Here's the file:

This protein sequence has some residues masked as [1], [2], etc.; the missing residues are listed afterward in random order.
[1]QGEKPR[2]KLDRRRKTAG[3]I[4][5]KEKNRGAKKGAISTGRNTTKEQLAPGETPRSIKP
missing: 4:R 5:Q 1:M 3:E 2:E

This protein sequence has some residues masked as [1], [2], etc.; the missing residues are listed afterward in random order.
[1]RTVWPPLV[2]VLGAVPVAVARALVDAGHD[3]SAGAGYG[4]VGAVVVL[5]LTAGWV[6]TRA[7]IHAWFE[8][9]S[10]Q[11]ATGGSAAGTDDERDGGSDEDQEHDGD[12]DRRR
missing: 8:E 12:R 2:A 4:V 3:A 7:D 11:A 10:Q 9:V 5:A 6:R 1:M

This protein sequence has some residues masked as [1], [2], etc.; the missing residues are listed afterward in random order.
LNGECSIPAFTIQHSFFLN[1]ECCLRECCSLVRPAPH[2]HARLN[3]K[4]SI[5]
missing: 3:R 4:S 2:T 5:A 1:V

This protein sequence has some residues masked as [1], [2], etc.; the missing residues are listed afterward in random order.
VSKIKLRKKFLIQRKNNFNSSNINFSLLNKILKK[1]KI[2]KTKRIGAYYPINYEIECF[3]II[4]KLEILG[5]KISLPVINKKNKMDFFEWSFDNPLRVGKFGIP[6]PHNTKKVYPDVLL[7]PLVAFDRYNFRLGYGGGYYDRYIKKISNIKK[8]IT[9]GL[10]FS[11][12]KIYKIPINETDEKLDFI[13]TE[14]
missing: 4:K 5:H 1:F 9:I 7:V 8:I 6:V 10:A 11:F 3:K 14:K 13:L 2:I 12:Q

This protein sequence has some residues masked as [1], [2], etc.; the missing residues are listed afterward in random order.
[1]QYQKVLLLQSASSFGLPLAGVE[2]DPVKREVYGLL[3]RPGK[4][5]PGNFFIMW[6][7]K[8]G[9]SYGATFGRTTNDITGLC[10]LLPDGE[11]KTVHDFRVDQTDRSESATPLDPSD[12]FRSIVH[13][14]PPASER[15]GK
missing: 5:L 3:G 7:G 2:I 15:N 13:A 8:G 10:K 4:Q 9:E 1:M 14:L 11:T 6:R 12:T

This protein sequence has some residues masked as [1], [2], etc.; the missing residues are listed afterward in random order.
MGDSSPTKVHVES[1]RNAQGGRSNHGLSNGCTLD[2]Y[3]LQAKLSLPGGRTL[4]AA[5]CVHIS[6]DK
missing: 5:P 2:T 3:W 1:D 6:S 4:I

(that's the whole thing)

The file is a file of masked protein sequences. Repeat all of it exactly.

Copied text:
This protein sequence has some residues masked as [1], [2], etc.; the missing residues are listed afterward in random order.
[1]QGEKPR[2]KLDRRRKTAG[3]I[4][5]KEKNRGAKKGAISTGRNTTKEQLAPGETPRSIKP
missing: 4:R 5:Q 1:M 3:E 2:E

This protein sequence has some residues masked as [1], [2], etc.; the missing residues are listed afterward in random order.
[1]RTVWPPLV[2]VLGAVPVAVARALVDAGHD[3]SAGAGYG[4]VGAVVVL[5]LTAGWV[6]TRA[7]IHAWFE[8][9]S[10]Q[11]ATGGSAAGTDDERDGGSDEDQEHDGD[12]DRRR
missing: 8:E 12:R 2:A 4:V 3:A 7:D 11:A 10:Q 9:V 5:A 6:R 1:M

This protein sequence has some residues masked as [1], [2], etc.; the missing residues are listed afterward in random order.
LNGECSIPAFTIQHSFFLN[1]ECCLRECCSLVRPAPH[2]HARLN[3]K[4]SI[5]
missing: 3:R 4:S 2:T 5:A 1:V

This protein sequence has some residues masked as [1], [2], etc.; the missing residues are listed afterward in random order.
VSKIKLRKKFLIQRKNNFNSSNINFSLLNKILKK[1]KI[2]KTKRIGAYYPINYEIECF[3]II[4]KLEILG[5]KISLPVINKKNKMDFFEWSFDNPLRVGKFGIP[6]PHNTKKVYPDVLL[7]PLVAFDRYNFRLGYGGGYYDRYIKKISNIKK[8]IT[9]GL[10]FS[11][12]KIYKIPINETDEKLDFI[13]TE[14]
missing: 4:K 5:H 1:F 9:I 7:V 8:I 6:V 10:A 11:F 3:K 14:K 13:L 2:I 12:Q

This protein sequence has some residues masked as [1], [2], etc.; the missing residues are listed afterward in random order.
[1]QYQKVLLLQSASSFGLPLAGVE[2]DPVKREVYGLL[3]RPGK[4][5]PGNFFIMW[6][7]K[8]G[9]SYGATFGRTTNDITGLC[10]LLPDGE[11]KTVHDFRVDQTDRSESATPLDPSD[12]FRSIVH[13][14]PPASER[15]GK
missing: 5:L 3:G 7:G 2:I 15:N 13:A 8:G 10:K 4:Q 9:E 1:M 14:L 11:T 6:R 12:T

This protein sequence has some residues masked as [1], [2], etc.; the missing residues are listed afterward in random order.
MGDSSPTKVHVES[1]RNAQGGRSNHGLSNGCTLD[2]Y[3]LQAKLSLPGGRTL[4]AA[5]CVHIS[6]DK
missing: 5:P 2:T 3:W 1:D 6:S 4:I